Bergerons V. Bergeron Case Summary

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Issue: The plaintiff, First Colonial Bank for Savings entered into an interpleader action in the District court to determine who was entitled to the surplus proceeds from the foreclosure sale. The foreclosed property belonged to the defendants, Robert H. and Sherrell L. Bergeron, and the codefendants, Ford Motor Credit Company, the junior mortgagee of the foreclosed property as a result of corporate restructuring Ford Consumer Finance Company was substituted as the defendant for Ford Motor Credit Company. Both the Bergerons and Ford filed motions for summary judgement as they both felt entitled to the surplus. The district court ruled in favor of Ford Motor Credit Company and denied the Bergerons motion. The Bergerons appealed the decision of the District Court because they argued that they filed for and were discharged from bankruptcy prior to the foreclosure sale, therefore they believed that the security interest granted to Ford prior to their petition does not carry over to the surplus funds received after filing the petition. Rule: …show more content…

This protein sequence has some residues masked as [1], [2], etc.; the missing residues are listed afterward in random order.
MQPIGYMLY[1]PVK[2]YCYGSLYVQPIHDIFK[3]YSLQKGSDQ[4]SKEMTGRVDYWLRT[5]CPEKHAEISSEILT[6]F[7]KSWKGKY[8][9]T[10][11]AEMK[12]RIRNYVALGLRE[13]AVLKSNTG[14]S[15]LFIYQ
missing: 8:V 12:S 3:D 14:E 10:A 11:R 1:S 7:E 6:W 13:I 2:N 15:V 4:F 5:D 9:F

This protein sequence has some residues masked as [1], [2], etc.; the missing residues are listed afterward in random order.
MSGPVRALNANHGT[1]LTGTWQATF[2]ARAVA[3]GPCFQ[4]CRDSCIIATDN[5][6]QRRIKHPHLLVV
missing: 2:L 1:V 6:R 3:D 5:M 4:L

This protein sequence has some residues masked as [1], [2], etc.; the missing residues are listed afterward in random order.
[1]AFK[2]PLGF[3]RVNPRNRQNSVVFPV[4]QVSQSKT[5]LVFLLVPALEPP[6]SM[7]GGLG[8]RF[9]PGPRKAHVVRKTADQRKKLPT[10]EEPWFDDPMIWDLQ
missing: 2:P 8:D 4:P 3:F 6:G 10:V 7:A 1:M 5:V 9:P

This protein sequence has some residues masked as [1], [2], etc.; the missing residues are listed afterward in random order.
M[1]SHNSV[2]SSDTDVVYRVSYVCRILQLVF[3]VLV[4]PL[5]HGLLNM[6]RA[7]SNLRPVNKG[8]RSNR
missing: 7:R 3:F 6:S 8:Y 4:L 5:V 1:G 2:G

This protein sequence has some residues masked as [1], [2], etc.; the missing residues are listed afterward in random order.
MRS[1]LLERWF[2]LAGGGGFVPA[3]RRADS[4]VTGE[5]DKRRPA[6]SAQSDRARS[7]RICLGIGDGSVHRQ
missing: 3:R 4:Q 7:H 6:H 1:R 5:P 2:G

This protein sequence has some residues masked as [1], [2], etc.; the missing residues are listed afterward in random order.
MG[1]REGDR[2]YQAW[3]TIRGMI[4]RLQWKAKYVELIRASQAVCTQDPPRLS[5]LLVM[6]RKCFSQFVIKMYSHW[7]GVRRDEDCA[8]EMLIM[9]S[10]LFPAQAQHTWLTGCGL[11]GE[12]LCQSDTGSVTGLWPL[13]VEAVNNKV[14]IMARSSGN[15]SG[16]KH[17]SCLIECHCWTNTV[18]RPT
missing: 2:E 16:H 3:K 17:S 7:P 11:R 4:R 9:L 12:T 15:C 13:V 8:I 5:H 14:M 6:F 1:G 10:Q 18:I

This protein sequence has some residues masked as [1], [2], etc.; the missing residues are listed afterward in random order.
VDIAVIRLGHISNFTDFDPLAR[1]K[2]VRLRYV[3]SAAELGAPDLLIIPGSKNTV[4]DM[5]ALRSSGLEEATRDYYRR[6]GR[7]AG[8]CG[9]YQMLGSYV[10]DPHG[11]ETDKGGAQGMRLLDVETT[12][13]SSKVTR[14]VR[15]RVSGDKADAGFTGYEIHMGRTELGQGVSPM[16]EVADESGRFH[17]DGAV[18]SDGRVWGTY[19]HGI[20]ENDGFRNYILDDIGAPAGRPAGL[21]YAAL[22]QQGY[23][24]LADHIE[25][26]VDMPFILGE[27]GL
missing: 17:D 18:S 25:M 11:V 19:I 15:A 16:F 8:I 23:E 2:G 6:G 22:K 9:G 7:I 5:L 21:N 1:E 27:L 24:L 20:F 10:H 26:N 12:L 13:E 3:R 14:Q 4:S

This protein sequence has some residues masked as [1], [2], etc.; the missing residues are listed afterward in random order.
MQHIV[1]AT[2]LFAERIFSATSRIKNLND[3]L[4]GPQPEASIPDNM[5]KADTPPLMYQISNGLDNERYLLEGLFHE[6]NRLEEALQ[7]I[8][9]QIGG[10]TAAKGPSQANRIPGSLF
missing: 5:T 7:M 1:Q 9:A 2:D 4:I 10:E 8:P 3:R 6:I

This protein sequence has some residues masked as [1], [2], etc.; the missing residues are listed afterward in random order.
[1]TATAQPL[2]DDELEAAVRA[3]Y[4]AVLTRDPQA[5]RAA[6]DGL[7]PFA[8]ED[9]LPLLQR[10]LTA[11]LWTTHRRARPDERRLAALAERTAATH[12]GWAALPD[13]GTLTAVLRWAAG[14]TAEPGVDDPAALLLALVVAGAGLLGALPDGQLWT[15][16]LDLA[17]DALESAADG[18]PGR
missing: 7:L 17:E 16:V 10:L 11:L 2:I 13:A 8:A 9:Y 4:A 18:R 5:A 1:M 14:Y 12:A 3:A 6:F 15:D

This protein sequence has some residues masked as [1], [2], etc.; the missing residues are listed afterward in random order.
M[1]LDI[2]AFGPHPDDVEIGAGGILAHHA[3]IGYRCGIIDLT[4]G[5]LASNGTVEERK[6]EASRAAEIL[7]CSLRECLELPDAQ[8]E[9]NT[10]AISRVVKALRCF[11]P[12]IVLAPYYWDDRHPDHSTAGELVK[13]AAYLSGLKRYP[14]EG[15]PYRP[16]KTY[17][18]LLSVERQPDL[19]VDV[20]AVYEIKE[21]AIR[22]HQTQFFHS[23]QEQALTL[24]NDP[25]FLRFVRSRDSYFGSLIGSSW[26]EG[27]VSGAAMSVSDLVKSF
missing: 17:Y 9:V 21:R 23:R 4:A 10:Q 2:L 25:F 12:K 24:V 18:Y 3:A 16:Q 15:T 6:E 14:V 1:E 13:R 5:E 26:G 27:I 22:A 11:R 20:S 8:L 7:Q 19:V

It was found that the Bergerons’ reliance on provision 11 U.S.C Section 552 (a)1998 was misplaced and based on Federal law, Johnson v. Home State Bank, 501 U.S. 78,83 (1991), Dewsnup v. Timm, 112 S. Ct. 773, 778 (1992) a lien on real estate survives the bankruptcy unaffected by the debtor’s discharge in bankruptcy. Also, once First Colonial Bank for Savings foreclosed its first mortgage, it became the trustee of the surplus funds for the benefit of the junior mortgagees, which in this case was Ford Consumer Finance Company. Furthermore, the junior mortgagee is considered to be a successor or assignee of the mortgagor, therefore entitling them to surplus

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